1Q84, by Haruki Murakami
It’s not secret that I eagerly counted down the days until this meganovel from Murakami hit the shelves in the US. I practically gnawed my own arm off while waiting for my preordered copy to arrive. And while 1Q84 doesn’t quite stand up to the pacing of some of Murakami’s other novels, like The Windup Bird Chronicle or Kafka on the Shore, it does bring us the first truly powerful female character–and, to my knowledge, the only female protagonist–of Murakami’s entire repertoire. Yes, Murakami does have to meditate on Aomame’s ears a good deal, as he must dwell on all women’s ears, but Aomame’s also an assassin who could kick any ear-meditator’s behind. And while I do speculate that some of 1Q84’s extreme length (the book is 900-plus pages) is included to play with the reader, this is a work that opens up new territory for an already prolific writer.
The Keep, by Jennifer Egan
I cannot lie: the first half of this book made me want to punch myself in the face. I keep checking to see whether I’d bought a book by the much-hailed Jennifer Egan, or whether I’d been scammed by off-brand book also called The Keep. The protagonist was thoroughly unlikable. The prose was deeply flawed. The premise was shaky. I was tempted to give up on this novel entirely, but I have a rule against giving up on books. So, I stuck it out to the end. And I have to say, the magic that Egan pulled off in the second half of the book was sheer brilliance. Every terrible turn of phrase came to make sense, and every shoddy detail of setting proved itself an ingenious trick on Egan’s part. I won’t give away Egan’s brilliant plot twist and ruin the surprise for you, but this quirky book is well worth the journey.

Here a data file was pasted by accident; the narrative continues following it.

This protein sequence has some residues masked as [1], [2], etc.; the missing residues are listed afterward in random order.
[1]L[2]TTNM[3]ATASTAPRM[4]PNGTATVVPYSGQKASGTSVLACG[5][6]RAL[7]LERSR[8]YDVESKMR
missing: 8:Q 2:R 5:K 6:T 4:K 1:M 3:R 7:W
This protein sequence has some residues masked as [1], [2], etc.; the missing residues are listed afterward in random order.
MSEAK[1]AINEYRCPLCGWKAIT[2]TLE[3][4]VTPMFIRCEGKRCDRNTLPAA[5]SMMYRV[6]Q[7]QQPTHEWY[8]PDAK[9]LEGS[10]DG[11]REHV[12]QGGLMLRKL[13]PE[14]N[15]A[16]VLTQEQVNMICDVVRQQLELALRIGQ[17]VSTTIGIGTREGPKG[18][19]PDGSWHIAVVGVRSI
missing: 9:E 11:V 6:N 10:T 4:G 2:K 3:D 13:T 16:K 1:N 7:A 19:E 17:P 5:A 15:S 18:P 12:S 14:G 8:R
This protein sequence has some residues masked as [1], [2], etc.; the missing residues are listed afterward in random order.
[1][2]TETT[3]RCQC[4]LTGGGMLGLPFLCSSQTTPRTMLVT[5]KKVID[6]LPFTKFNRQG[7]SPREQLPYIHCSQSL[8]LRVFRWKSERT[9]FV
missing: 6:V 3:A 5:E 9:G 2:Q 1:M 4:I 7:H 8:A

Please Look After Mom, Kyung-Sook Shin
A student of mine gave me this novel by an established Korean author whose work was being translated into English for the first time, and I’m glad she did, because I might never have picked it up on my own. This isn’t a fun read in any sense. The prevalent second-person point of view is disconcerting, and I absolutely missed some cultural indicators that would have helped me understand the dramatic situation. But the brutal and beautiful core story of one family’s move from rural poverty to urban modernity, and the way in which such a transition affects a family who love but inevitably break one another, is one that I won’t soon forget.
The Likeness, Tana French
Genre fiction, you say? Well, yes. Yes and no. The Irish author Tana French burst onto the American scene with her In The Woods, and The Likeness, her followup title, solidifies her standing as a new voice in–dare I say it?–procedural fiction. But it’s not the whodunit factor that interests me about French’s work. It’s her characters that really sing. Most literary fiction writers could get quite an education by reading French’s characterization, which is better realized and more compelling than the vast majority of what passes for “literary.” The Likeness is indeed a page-turner, but stay on that page a little longer and marvel at this writer’s ability to show you real people moving on the page, not sad shadows bungling in the dark.